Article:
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Investment Roundtable: Live with Jim Bianco

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With Q4’s macro picture still looking grim amid the return of exponential coronavirus waves in Europe and the U.S. and Europe, we speak with veteran macroanalysis strategist Jim Bianco, CMT for a data-driven deep-dive into the global economy and financial markets on Sept. 7th at 12pm EDT.

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Key themes:

  • Learn from Jim’s unique combination of quantitative and qualitative analytics which provide an objective view on Rates, Currencies and Commodities to make smart investment decisions
  • Identify important intermarket relationships he is watching with respect to Global Equities
  • Roadmap a global outlook for 2021 in view of socio-political backdrop giving viewers key takeaways and intermarket perspectives on global investing.

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Jim’s robust technical analysis includes a broad look at trends and themes in the markets, market internals, positioning such as the Commitment of Traders (COT), sentiment, and fund flows. Don’t miss out on this exclusive session from one of the investment world’s most insightful thought leaders.

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Equity markets react to a rise in Covid-19 cases, uncertain Brexit talks and the upcoming US election

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Equity markets react to a rise in Covid-19 cases, uncertain Brexit talks and the upcoming US election 5

By Rupert Thompson, Chief Investment Officer at Kingswood

Equity markets had another choppy week, falling for most of it before recovering some of their losses on Friday and posting further gains this morning.

At their low point last week, global equities were down some 7% from their high in early September. US equities were down close to 10%, hurt by the large weighting to the tech giants which at least initially led the market decline.

The market correction is nothing out of the ordinary with 5-10% declines surprisingly common. Indeed, a set-back was arguably overdue given the size and speed of the market rebound from the low in March.  As to the cause for the latest weakness, it is all too obvious – namely the second wave of infections being seen across the UK and much of Europe and the local lockdowns being imposed as a result.

These will inevitably take their toll on the economic recovery which was always set to slow significantly following an initial strong bounce. Indeed, business confidence fell back in September both here and in Europe with the declines led by the consumer-facing service sector. A further drop looks inevitable in October – fuelled no doubt in the UK by the prospect that the latest restrictions could be in place for as long as six months.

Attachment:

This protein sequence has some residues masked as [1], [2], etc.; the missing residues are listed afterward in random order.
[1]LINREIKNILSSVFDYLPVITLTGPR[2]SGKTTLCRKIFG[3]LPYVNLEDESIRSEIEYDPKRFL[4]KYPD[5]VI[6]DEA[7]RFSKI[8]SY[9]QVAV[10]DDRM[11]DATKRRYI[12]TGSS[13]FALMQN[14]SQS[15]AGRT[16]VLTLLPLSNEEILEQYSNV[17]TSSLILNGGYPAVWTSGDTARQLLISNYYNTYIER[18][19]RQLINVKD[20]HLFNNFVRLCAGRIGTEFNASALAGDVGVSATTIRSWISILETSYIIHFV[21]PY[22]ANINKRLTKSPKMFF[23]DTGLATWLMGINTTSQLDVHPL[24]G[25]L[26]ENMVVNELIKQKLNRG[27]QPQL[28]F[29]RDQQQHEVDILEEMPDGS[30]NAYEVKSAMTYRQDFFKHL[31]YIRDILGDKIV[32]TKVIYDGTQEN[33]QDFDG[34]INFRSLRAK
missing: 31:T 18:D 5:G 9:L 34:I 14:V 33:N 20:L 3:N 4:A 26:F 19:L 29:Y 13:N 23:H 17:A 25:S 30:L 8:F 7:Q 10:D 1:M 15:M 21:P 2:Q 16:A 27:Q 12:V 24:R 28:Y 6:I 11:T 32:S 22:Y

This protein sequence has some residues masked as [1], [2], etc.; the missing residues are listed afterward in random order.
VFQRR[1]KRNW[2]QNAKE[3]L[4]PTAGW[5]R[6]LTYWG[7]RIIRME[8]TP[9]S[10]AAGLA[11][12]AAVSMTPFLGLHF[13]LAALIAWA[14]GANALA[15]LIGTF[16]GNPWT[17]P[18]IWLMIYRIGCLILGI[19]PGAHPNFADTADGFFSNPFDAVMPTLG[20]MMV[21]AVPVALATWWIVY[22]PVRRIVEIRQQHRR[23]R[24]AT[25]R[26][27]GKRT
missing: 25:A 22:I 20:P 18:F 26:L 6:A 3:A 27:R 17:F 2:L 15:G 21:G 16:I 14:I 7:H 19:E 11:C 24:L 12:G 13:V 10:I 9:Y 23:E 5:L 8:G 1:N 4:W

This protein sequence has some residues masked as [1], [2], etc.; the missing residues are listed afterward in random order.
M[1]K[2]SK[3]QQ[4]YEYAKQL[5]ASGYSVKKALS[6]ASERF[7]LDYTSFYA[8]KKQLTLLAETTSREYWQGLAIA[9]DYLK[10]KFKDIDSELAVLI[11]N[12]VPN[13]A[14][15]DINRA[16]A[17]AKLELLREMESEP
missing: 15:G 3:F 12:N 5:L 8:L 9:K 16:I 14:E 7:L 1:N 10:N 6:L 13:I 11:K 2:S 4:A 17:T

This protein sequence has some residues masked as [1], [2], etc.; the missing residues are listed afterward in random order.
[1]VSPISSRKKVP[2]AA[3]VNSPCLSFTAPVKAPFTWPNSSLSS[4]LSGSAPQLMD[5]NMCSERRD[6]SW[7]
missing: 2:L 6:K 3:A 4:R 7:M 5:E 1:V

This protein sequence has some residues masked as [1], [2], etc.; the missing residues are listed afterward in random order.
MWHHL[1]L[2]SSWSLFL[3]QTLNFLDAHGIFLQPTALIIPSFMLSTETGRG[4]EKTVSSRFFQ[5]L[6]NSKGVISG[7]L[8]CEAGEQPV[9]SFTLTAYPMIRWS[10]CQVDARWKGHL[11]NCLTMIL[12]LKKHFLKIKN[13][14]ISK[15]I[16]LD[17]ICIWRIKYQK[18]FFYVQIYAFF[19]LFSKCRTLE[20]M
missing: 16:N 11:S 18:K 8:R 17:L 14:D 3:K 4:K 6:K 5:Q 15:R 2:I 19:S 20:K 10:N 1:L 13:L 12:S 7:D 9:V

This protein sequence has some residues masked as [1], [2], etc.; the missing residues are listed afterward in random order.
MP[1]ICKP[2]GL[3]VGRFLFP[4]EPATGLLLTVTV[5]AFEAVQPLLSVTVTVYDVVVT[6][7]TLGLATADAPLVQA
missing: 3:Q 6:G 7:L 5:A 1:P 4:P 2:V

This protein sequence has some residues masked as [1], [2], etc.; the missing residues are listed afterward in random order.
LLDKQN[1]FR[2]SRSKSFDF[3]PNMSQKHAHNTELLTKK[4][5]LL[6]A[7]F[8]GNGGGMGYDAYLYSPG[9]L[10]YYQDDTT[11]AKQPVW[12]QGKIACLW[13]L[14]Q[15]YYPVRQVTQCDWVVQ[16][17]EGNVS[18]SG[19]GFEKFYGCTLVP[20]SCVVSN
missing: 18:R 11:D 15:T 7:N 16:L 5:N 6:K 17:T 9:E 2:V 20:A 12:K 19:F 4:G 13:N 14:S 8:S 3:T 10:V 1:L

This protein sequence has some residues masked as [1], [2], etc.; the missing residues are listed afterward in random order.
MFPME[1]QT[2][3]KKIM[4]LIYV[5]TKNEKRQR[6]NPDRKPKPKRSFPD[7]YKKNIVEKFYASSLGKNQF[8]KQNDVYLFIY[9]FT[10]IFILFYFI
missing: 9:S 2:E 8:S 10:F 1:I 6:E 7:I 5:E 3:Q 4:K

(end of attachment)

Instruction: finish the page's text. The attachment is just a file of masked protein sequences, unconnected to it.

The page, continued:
The job support package announced by Rishi Sunak did little to boost confidence. Its aim is to limit the surge in unemployment triggered by the end of the furlough scheme in October. However, the scheme is much less generous than the one it replaces as the government doesn’t want to continue subsidising jobs which are no longer viable longer term.  A rise in the unemployment rate to 8% or so later this year still looks quite likely.

Aside from Covid, for the UK at least, there is of course another major source of uncertainty – namely Brexit. Another round of trade talks start this week and we are rapidly reaching crunch time with a deal needing to be largely finalised by the end of October.

Whether we end up with one or not is still far from clear. That said, the prospects for a deal maybe look rather better than they did a couple of weeks ago when the Government was busy tearing up parts of the Withdrawal Agreement. With significant Covid restrictions quite probably still in place in the new year and the Government already under attack for incompetence, it may not wish to take the flack for inflicting yet more chaos onto the economy.

Markets remain unimpressed. UK equities underperformed their global counterparts by a further 2.7% last week, bringing the cumulative underperformance to an impressive 24% so far this year. The UK weighting in the global equity index has now shrunk to all of 4.0%.

It is not only the UK which faces a few weeks of uncertainty. The US elections are on 3 November. We also have the first of three Presidential debates this Tuesday. Joe Biden’s lead looks far from unassailable, a close result could be contentious and control of Congress is also up for grabs.

All said and done, equity markets look set for a choppy few weeks. Further out, however, we remain more positive – not least because the focus should hopefully switch from the roll-out of new lockdowns to the roll-out of a vaccine.